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If different causes can interact on any occasion to generate a set of patterns, then systems modelling the generation have to model the interaction too. We discuss a way of combining multiple causes that is based on the Integrated Segmentation and Recognition architecture of Keeler, Rumelhart and Leow (1991). It is more cooperative than the scheme embodied in the mixture of experts architecture, which insists that just one cause generate each output, and more competitive than the noisyor combination function which was recently suggested by Saund (1994a;b). Simulations confirm its efficacy. 1
Redundancy Reduction and Independent Component Analysis: Conditions on Cumulants and Adaptive Approaches
, 1997
"... In the context of both sensory coding and signal processing, building factorized codes has been shown to be an efficient strategy. In a wide variety of situations, the signal to be processed is a linear mixture of statistically independent sources. Building a factorized code is then equivalent to pe ..."
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Cited by 32 (8 self)
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In the context of both sensory coding and signal processing, building factorized codes has been shown to be an efficient strategy. In a wide variety of situations, the signal to be processed is a linear mixture of statistically independent sources. Building a factorized code is then equivalent to performing blind source separation. Thanks to the linear structure of the data, this can be done, in the language of signal processing, by finding an appropriate linear filter, or equivalently, in the language of neural modeling, by using a simple feedforward neural network. In this paper we discuss several aspects of the source separation problem. We give simple conditions on the network output which, if satisfied, guarantee that source separation has been obtained. Then we study adaptive approaches, in particular those based on redundancy reduction and maximisation of mutual information. We show how the resulting updating rules are related to the BCM theory of synaptic plasticity. Eventually...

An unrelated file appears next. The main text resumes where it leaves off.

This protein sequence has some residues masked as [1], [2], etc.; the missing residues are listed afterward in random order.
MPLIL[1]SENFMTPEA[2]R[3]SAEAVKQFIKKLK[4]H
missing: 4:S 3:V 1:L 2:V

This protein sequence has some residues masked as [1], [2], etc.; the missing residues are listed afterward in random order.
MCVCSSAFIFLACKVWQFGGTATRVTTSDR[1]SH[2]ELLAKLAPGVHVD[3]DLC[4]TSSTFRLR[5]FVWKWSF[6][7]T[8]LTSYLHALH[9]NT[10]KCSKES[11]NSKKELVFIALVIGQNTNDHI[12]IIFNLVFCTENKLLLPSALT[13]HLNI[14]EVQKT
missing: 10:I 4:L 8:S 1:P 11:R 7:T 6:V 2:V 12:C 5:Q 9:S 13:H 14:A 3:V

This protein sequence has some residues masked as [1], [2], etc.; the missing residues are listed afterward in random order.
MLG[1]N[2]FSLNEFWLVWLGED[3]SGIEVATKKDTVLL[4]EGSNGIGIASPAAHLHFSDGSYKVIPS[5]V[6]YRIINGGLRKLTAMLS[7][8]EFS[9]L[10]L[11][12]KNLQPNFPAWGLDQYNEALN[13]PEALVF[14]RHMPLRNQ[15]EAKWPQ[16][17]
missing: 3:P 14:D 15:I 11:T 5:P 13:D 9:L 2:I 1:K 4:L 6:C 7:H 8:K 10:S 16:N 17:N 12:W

Feature extraction through LOCOCODE
 NEURAL COMPUTATION
, 1998
"... "Lowcomplexity coding and decoding" (Lococode) is a novel approach to sensory coding and unsupervised learning. Unlike previous methods it explicitly takes into account the informationtheoretic complexity of the code generator: it computes lococodes that (1) convey information about the input d ..."
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Cited by 21 (4 self)
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"Lowcomplexity coding and decoding" (Lococode) is a novel approach to sensory coding and unsupervised learning. Unlike previous methods it explicitly takes into account the informationtheoretic complexity of the code generator: it computes lococodes that (1) convey information about the input data and (2) can be computed and decoded by lowcomplexity mappings. We implement Lococode by training autoassociators with Flat Minimum Search, a recent, general method for discovering lowcomplexity neural nets. It turns out that this approach can unmix an unknown number of independent data sources by extracting a minimal number of lowcomplexity features necessary for representing the data. Experiments show: unlike codes obtained with standard autoencoders, lococodes are based on feature detectors, never unstructured, usually sparse, sometimes factorial or local (depending on statistical properties of the data). Although Lococode is not explicitly designed to enforce sparse or factorial codes, it extracts optimal codes for difficult versions of the "bars" benchmark problem, whereas ICA and PCA do not. It also produces familiar, biologically plausible feature detectors when applied to real world images. As a preprocessor for a vowel recognition benchmark problem it sets the stage for excellent classification performance. Our results reveil an interesting, previously ignored connection between two important fields: regularizer research, and ICArelated research.